Site Health and Safety
Archaeologists are increasingly aware of health and safety considerations. Whether professional or amateur - research
or development led, it is essential to follow safe practice, especially when you are responsible for other peoples'
safety. A few precautions can make all the difference between safety and danger, and between an accident and a
Health and safety is an essential consideration for archaeologists. Every excavation must be carried out in
accordance with current health and safety legislation. Like anyone else, archaeologists face increasing insurance
costs and legal liabilities if health and safety is not properly observed.
The risks of the planned work need to be carefully assessed before it starts (this is known as 'risk assessment').
Factors such as deep excavations, electrical and gas supplies, biological, chemical or radioactive contamination,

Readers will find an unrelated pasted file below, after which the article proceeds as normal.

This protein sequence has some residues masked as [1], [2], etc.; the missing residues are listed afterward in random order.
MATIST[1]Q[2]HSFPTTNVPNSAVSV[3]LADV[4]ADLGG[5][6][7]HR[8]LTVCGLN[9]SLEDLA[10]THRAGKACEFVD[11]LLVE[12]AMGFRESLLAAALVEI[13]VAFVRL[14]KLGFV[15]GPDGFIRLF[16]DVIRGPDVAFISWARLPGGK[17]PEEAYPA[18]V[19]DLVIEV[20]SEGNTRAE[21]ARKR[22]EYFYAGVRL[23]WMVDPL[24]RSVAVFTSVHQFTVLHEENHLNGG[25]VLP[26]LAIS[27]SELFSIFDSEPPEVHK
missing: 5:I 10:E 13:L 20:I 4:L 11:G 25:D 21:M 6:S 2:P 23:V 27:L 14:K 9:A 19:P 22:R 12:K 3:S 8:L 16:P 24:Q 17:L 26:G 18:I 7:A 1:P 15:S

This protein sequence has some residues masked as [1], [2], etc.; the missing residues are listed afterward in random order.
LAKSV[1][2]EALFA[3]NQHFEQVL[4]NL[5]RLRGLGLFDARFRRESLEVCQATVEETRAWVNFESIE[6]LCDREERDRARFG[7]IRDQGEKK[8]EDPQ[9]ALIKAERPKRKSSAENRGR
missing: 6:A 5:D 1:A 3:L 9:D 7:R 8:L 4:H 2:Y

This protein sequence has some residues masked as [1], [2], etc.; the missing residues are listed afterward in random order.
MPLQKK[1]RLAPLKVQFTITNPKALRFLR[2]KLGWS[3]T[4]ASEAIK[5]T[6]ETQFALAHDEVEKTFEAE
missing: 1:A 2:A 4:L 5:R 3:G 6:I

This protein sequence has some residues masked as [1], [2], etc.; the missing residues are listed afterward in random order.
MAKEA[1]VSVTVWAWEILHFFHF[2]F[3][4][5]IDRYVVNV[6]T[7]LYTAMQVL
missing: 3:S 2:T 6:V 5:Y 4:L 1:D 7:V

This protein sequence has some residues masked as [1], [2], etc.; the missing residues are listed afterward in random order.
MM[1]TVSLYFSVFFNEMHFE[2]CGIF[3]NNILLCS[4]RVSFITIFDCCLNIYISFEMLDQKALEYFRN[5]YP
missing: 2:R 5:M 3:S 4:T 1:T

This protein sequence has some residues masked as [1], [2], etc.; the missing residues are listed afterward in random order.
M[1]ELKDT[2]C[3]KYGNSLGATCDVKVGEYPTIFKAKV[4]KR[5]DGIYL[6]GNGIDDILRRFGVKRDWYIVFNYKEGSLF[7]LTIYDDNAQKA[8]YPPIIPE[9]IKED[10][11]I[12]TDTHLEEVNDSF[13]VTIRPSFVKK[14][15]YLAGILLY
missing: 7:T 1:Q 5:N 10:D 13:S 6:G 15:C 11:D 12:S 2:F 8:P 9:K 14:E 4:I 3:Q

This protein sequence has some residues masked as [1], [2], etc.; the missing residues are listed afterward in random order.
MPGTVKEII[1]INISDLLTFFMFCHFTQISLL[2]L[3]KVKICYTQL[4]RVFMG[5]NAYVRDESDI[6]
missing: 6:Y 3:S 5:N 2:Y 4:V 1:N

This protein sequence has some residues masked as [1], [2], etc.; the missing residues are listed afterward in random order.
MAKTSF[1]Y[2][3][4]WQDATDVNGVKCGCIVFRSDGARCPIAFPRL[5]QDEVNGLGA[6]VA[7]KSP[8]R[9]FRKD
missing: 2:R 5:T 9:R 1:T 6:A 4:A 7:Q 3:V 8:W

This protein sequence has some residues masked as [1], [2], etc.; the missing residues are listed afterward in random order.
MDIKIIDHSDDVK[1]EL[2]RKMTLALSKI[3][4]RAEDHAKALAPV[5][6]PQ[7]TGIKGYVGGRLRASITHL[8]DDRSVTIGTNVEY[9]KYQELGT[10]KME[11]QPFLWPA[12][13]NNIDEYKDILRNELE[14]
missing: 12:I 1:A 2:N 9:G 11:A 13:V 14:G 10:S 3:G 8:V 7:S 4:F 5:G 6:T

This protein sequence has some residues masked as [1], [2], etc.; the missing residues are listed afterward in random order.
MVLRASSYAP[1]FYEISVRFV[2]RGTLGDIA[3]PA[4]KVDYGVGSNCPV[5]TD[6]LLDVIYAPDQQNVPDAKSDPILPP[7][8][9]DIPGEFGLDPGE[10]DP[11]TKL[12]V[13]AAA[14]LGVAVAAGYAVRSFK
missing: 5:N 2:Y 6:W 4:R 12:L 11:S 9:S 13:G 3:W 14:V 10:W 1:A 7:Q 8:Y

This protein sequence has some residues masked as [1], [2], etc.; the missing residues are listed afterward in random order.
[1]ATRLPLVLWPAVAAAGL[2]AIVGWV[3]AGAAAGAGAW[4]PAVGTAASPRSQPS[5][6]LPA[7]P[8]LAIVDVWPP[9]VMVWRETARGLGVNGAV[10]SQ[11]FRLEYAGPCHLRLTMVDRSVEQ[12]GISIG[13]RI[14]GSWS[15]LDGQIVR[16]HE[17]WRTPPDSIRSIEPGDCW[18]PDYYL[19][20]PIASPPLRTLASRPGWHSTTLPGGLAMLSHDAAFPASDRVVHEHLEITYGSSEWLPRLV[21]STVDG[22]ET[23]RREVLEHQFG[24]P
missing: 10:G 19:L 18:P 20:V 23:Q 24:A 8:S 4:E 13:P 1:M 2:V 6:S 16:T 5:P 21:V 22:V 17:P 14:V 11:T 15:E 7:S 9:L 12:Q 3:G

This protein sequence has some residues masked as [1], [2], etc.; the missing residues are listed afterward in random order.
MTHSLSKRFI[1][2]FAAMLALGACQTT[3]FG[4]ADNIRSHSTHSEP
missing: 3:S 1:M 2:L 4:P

vermin infestation or animal attack (sometimes even human attack!), unstable ground, flooding, unexploded ordnance,
extreme temperatures or high winds are just some of the potential hazards which need to be taken into account and
the eventuality planned for (however remote). Equipment must be in good working order and used for its designated
purpose. Protective clothing such as rainwear, steel reinforced boots, hard hats, ear mufflers and even sealed
body-suits for dealing with biohazards must be made available to everyone when appropriate. Vertical sections
around trenches must be shored, stepped or battered (sloped) to avoid a sudden collapse (this has killed
archaeologists in the past). Great care should be taken to avoid injury to passers-by, especially when the site is
All workers on site should be properly trained in the use of tools, including hand-tools. Health and safety
documentation should be prepared and all staff must read this and be aware of the risks. An adequate number of
qualified first-aiders must be on site, and the locations and numbers of the nearest emergency services noted.
People with medical conditions should inform the site director before beginning work.
Whilst some types of archaeological work, such as underwater archaeology, aerial archaeology, very deep excavations
or working alongside construction plant will always be comparatively dangerous, most fieldwork is actually fairly
safe and may be enjoyed without too much fear or worry, once the basics of health and safety have been observed.
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